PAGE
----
Unhappily, California has also lost millions of hard-working individuals who somewhat helplessly watched their home region become alien to them. I count many fewer people among my friends and associates because they were forced to up and leave California.
And I, the squirrelly blonde girl from the East, the one everyone thought would high-tail out of California, I’m still here.
I can’t say that I planned it that way. I looked at Idaho in the early 1990s as a possible transplant-location. Walla Walla (Washington) was on the short list too. A long-distance friend flatly stated that he, personally, would never live in a place named “Walla Walla”. I laughed so much that I could not seriously keep the locale on the list!
My children, when they were tykes, lived somewhat in fear of Mom making the dreadful decision to pack up the moving van and head on the Interstate north, or even to St. George, Utah (a family vacation in any neighboring state guaranteed Mom researching real estate). Why have I persisted in a region that has savaged the Middle Class, small business, free enterprise, freedom???
Because I believe that the best years are yet to come for California.
My dearly departed friend, Patt, a 4th generation Californian, had been appalled, to the point of spouting expletives, at the pell-mell and ugly development of tract homes and McMansions in the part of Placer County that we both knew and loved. She took it all very personally, the Sub-prime Construction, the vulgar expansion of hovels, the architectural atrocities that Placer County cashed in on with little questions asked. I asked the questions, and Patt always got an ear-full at those public meetings!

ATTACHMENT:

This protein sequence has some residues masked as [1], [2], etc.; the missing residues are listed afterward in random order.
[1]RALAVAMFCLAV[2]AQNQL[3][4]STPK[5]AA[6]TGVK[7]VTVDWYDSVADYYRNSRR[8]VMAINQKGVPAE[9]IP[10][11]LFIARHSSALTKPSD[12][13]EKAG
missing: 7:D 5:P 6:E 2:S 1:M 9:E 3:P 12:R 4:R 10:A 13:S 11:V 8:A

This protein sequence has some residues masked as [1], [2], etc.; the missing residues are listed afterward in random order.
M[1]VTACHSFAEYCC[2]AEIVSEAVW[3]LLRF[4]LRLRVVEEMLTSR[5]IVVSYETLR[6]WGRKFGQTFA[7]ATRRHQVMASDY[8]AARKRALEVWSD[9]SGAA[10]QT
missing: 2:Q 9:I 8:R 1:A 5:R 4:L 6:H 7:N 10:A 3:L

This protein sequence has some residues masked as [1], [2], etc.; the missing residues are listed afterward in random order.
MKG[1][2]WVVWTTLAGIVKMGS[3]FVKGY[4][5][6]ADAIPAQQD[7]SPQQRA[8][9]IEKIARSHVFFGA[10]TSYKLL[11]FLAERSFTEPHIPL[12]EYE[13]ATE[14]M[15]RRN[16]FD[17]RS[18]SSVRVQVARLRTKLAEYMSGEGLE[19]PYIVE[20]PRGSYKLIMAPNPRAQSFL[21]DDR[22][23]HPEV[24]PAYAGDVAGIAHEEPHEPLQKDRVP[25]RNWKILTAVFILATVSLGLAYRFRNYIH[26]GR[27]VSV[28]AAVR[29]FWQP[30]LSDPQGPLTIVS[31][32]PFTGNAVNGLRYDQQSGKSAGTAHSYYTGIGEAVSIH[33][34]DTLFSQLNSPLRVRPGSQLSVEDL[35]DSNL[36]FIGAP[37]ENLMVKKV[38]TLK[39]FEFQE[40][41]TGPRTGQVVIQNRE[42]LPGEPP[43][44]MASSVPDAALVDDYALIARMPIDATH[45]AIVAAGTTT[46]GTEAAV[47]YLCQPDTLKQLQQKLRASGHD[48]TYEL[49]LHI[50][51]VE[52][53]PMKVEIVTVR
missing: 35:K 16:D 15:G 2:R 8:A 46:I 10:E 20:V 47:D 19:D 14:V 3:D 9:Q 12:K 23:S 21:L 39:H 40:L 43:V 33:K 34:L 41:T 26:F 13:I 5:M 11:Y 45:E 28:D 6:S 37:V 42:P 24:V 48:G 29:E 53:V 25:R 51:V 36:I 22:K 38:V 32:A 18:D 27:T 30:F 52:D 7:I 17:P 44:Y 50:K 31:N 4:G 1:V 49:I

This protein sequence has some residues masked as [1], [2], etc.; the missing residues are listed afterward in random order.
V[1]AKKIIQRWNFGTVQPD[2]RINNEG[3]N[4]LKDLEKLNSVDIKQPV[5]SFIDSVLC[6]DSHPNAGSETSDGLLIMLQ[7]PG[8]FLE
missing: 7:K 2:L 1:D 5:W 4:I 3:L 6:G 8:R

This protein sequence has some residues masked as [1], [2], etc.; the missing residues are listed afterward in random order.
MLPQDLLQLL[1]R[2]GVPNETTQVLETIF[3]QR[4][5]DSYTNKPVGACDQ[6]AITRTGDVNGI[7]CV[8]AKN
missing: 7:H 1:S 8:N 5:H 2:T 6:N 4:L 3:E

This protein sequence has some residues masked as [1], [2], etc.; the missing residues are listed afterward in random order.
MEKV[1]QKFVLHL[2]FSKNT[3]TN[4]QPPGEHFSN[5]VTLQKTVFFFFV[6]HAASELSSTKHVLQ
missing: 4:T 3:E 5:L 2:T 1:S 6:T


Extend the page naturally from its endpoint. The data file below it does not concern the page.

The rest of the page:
I did not take the awfulness of the Subprime Real Estate Scheme personally, but I did surmise that the State of California was in dire need of property taxes from about the year 2000 onward. This state has been floating on Silicon Valley success, long past the time of its greatest digital achievements. Since the early 2000s, many other states in the nation have fostered the development and growth of businesses specializing in the technological hardware and software needed to fight the War on Terror, and to fight crime in the war on civilization in America.
California didn’t even want a battleship in a San Fran harbor, much less deign to profit from the newest generation of digital warriors. Those enterprising experts are cleaning the clock where capitalist investment, jobs and — jobs of the future — are concerned.
The clock is starting to run out on California. The State of California has very little choice but to move its first begrudging steps toward the future. It has led the way to Nowheresville. It had led a lot of gullible people to believe in things that were never true, and would never be true.
The political naïveté of the typical Californian continues to amaze me. That pie-in-the-sky daydreaming is the one constant that has remained in this landscape of potential magnificence. The average Californian falls hook, line and sinker for the Dream that Can’t Come True. I, a romantic and a dreamer at heart, always feel like a big meanie whenever I have to suggest a bit of reality to the Californian who actually enjoys swallowing whole — the latest lies cut out of whole cloth!
So how do those best-years-to-come arrive in a State that is bankrupt, smoky, and burning, often with the lights out?